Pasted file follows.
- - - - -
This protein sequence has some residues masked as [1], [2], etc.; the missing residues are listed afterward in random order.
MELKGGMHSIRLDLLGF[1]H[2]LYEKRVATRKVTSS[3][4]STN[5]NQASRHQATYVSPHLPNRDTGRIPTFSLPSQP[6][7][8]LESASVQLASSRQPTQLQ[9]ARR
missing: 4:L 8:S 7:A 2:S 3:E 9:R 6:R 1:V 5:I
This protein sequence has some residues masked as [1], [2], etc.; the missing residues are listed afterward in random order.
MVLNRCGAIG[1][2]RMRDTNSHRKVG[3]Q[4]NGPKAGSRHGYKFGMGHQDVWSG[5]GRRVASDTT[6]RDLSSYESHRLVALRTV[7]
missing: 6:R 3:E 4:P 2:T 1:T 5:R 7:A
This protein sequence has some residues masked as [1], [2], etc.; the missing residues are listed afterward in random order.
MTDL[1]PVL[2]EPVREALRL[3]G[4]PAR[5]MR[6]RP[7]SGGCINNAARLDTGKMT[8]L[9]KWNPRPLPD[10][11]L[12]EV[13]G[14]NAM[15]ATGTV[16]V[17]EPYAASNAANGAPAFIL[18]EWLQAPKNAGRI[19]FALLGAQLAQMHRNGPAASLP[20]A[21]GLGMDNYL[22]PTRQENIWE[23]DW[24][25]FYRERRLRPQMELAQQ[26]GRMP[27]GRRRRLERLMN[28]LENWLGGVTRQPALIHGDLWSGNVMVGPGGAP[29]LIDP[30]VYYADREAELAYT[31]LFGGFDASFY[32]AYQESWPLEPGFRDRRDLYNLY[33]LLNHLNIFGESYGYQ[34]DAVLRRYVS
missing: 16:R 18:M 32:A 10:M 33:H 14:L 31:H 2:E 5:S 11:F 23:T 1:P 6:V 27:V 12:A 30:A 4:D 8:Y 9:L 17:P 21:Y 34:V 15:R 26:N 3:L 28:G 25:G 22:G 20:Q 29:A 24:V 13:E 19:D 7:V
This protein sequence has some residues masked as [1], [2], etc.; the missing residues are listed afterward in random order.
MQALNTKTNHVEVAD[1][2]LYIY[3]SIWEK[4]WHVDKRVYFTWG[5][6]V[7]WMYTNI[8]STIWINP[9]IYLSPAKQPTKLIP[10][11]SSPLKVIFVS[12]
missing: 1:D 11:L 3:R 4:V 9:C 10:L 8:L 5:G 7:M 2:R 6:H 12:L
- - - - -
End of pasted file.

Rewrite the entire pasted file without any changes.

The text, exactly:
This protein sequence has some residues masked as [1], [2], etc.; the missing residues are listed afterward in random order.
MELKGGMHSIRLDLLGF[1]H[2]LYEKRVATRKVTSS[3][4]STN[5]NQASRHQATYVSPHLPNRDTGRIPTFSLPSQP[6][7][8]LESASVQLASSRQPTQLQ[9]ARR
missing: 4:L 8:S 7:A 2:S 3:E 9:R 6:R 1:V 5:I
This protein sequence has some residues masked as [1], [2], etc.; the missing residues are listed afterward in random order.
MVLNRCGAIG[1][2]RMRDTNSHRKVG[3]Q[4]NGPKAGSRHGYKFGMGHQDVWSG[5]GRRVASDTT[6]RDLSSYESHRLVALRTV[7]
missing: 6:R 3:E 4:P 2:T 1:T 5:R 7:A
This protein sequence has some residues masked as [1], [2], etc.; the missing residues are listed afterward in random order.
MTDL[1]PVL[2]EPVREALRL[3]G[4]PAR[5]MR[6]RP[7]SGGCINNAARLDTGKMT[8]L[9]KWNPRPLPD[10][11]L[12]EV[13]G[14]NAM[15]ATGTV[16]V[17]EPYAASNAANGAPAFIL[18]EWLQAPKNAGRI[19]FALLGAQLAQMHRNGPAASLP[20]A[21]GLGMDNYL[22]PTRQENIWE[23]DW[24][25]FYRERRLRPQMELAQQ[26]GRMP[27]GRRRRLERLMN[28]LENWLGGVTRQPALIHGDLWSGNVMVGPGGAP[29]LIDP[30]VYYADREAELAYT[31]LFGGFDASFY[32]AYQESWPLEPGFRDRRDLYNLY[33]LLNHLNIFGESYGYQ[34]DAVLRRYVS
missing: 16:R 18:M 32:A 10:M 33:H 14:L 31:H 2:E 5:S 11:F 23:T 1:P 6:V 27:V 12:A 30:A 4:D 8:Y 9:L 17:P 21:Y 34:V 15:R 26:N 3:L 28:G 25:G 22:G 20:Q 29:A 24:V 13:E 19:D 7:V
This protein sequence has some residues masked as [1], [2], etc.; the missing residues are listed afterward in random order.
MQALNTKTNHVEVAD[1][2]LYIY[3]SIWEK[4]WHVDKRVYFTWG[5][6]V[7]WMYTNI[8]STIWINP[9]IYLSPAKQPTKLIP[10][11]SSPLKVIFVS[12]
missing: 1:D 11:L 3:R 4:V 9:C 10:L 8:L 5:G 7:M 2:R 6:H 12:L